Research carried out at Cornell’s Cognitive Neuroscience Lab in the United States seems to support the idea that humans have much more in common than is sometimes realised. We tend to focus on the things that make us appear different from each other much more than the things we all share. One of the most obvious of the things we share is language, and even though we use thousands of different languages, it just might be that they are basically all much the same.
Lots of languages are clearly similar
Now it’s no surprise that many languages share some common elements, and that’s a great help for anyone trying to learn a new language. It doesn’t take long to realise that with many languages there are dozens, maybe even hundreds, of similar words and sounds to the ones we’re used to. In fact, whole groups of languages share similarities; the romance languages for example (spoken mainly in Europe and the Americas), all stem from Latin and you don’t have to dig very deep to come across the foundational elements that the languages are built on.
But the study at Cornell suggests that people worldwide may actually be speaking what is basically the same language, although with regional variations of course (rather like different areas in a country sharing the same language but having their own recognisable accents). Researchers looked into commonly used words in literally thousands of languages and found that they very often share the same sounds. And it doesn’t seem to matter where the languages originated, or how long ago. There seems to be something universal about language, although nobody is really clear just yet how this comes about.
Dr Morten Christiansen is a professor of psychology and director of Cornell’s Cognitive Neuroscience Lab. He says
“There does seem to be something about the human condition that leads to these patterns. We don’t know what it is, but we know it’s there.”
The more basic the word, the more common to every language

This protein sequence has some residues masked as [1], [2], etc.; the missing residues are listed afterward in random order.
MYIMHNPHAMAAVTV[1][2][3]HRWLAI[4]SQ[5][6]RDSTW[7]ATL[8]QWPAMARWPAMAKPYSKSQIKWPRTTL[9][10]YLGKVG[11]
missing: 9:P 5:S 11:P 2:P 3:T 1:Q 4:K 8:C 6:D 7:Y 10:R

The study found that the word for nose, for example, often includes the ‘neh’ sound, or the ‘oo’ sound (as in ‘ooze’). And incidentally, most of the words that seem to share a commonality in terms of sounds seem to be very basic words, i.e. they are names of parts of the body, or names of domestic animals, or things that all humans experience almost every day, such as ‘water’. Whiskey (or whisky in Scotland), and vodka (Russian), both come directly from the word for water. The associations between the basic sounds of words for parts of the body seem to be particularly strong. And that’s no surprise really, when you consider that you can’t get much closer to us than our own bodies.
They also found that certain words, specially pronouns, are unlikely to use certain sounds (e.g. words for ‘I’ are unlikely to include sounds involving u, p, b, t, s, r and l, and words for ‘you’ are unlikely to include sounds involving u, o, p, t, d, q, s, r and l). The team included linguists, physicists and computer scientists from the US, Argentina, Germany, the Netherlands and Switzerland, and they examined between 40 and 100 common words in about 3,700 languages (which is about 60% of the langages currently in use worldwide).
Is it due to the first sounds we make?
Although they found a great deal of similarity in the sounds used in basic vocabulary words, they don’t know why these same sounds are used all over the world, and in virtually all languages and cultures. One theory is that the simplest sounds we make as children become the simplest words, e.g. the ma-ma-ma sound and the da-da-da sound become mum, mom, mummy, da, dad, dadda, daddy, and so on. And there might be some sort of basic connection between certain things and certain sounds in the human brain. For example, it has been shown that words for objects that are small or spiky tend to include high pitched sounds, while those for larger and rounder objects more often contain what we think of as ’rounder’ or ‘softer’ sounds, such as ‘oo’.
So how come people from different parts of the world come up with so many striking similarities in the words they use? Is it due to something in the human brain that just ‘knows’ how a certain thing should be expressed? Or is it, like in the case of the spiky and round objects, that the brain just naturally finds itself describing them in certain specific ways? The answer is out there somewhere, but researchers haven’t found it yet.
There isn’t universal support for the findings of this research, although it is tempting to accept them as correct. Dr Lynne Cahill, a lecturer in English Language and Linguistics at the University of Sussex says
Which seems like a reasonable and circumspect way of looking at it. The research was published in the Proceedings of the National Academy of Sciences journal.
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